She will be more than capable of making her mark and pursuing Morecambe and Lunesdale’s interests in Parliament, should she be elected in two years time.

Valerie Rogerson


Address supplied

Just ask for advice

The second phase of the national benefit cap roll-out has now begun, covering those areas which have the highest number of affected households.

We know that many families will be anxiously awaiting the start of this change and are understandably worried about the impact it will have on their lives. Recent statistics from the benefit cap pilot show that a staggering 97 per cent of households affected have dependent children, and 74 per cent are lone parents. With the Government estimating that the cap will impact 40,000 households in total, it is the most vulnerable who could be hardest hit.

It is more important than ever that anyone affected can access financial support and advice now. We urge anyone who is worried about their situation to carry out a free and easy benefit check on our website –

This will help them find out if they will be affected by the cap and whether they or someone in their household may be entitled to any benefits which could exempt them from the cap.

The website also features full, up-to-date information about the cap, and for people that need additional support, there is a tool to help them find an adviser in their local area.

With many people struggling to make ends meet, it is more important than ever that everyone accesses the support they may be entitled to.

Karen Holmes

Welfare Benefits Specialist


200 Shepherds Bush Road

London W6 7NL.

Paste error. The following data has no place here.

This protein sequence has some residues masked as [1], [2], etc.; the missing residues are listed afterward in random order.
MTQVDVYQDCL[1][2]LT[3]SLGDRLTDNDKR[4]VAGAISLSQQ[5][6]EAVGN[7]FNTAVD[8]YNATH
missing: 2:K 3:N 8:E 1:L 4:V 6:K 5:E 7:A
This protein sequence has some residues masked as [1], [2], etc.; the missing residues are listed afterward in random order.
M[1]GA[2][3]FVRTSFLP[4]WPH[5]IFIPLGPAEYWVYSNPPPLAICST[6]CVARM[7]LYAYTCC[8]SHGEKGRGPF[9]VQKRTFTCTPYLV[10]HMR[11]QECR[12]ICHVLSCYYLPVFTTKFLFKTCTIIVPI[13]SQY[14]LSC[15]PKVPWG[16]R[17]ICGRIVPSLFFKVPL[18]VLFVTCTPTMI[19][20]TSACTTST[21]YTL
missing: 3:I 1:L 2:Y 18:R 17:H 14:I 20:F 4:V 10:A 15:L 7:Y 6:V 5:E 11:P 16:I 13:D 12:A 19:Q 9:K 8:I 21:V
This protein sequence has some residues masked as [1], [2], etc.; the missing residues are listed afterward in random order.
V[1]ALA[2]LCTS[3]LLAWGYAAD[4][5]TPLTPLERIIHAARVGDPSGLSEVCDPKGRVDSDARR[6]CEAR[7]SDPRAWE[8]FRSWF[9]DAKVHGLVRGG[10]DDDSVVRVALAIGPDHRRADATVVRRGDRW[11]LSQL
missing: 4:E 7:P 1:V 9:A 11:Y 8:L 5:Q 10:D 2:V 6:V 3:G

Hard time for owners

Regarding the report on caravanners in The Visitor on August 6.

I am not surprised at the way we are being railroaded into updating our caravans due to greed on the part of the directors of holiday parks, who are not happy any more with the ground rent they charge and the profits off everything from sale of gas to repair costs on sites any more, and who buy vans at very low prices then fleece the general public as we are being done at present.

We had, up to two years ago, two caravans on a site in Wales. The terms were, as long as they were kept in excellent condition, no timescale, but if you sold it on then the site owners charged a commission which was 10 per cent and is now 16 per cent on the transfer of ownership.

Then all of a sudden the site owners have changed the goalposts to now putting a time limit on age of van, in our case 12 years, and if you do want to sell, you can only sell it to your family and not a third party or else sell it back to the site owners for a derisory sum for it.

How we know this is because we bought an updated van in Wales, scrapping the first one due to getting past its sell by date for condition. We spent over £20,000 for the one we have now, which is beautiful and well kept, and were told by the site salesman there was no restriction on age as we bought it off them in 2007, only to be told that even, though we have been offered £10,000 for it a fortnight ago, we cannot sell it on, even though we were expecting to pay £1,600 commission.

But as the van was just 12 years old the rules were changed in late 2007 that there was no time limit on your own family using the van.

However, we are now unable to sell it on and could either be removed or the alternative being that the caravan sales team would buy it back for £2,500 which isn’t even an offer but an absolute insult, especially when our platform round the van cost £3,000.

Greed is rife within the holiday parks, and we the public have no alternative but to grin and bear it.

Name and address supplied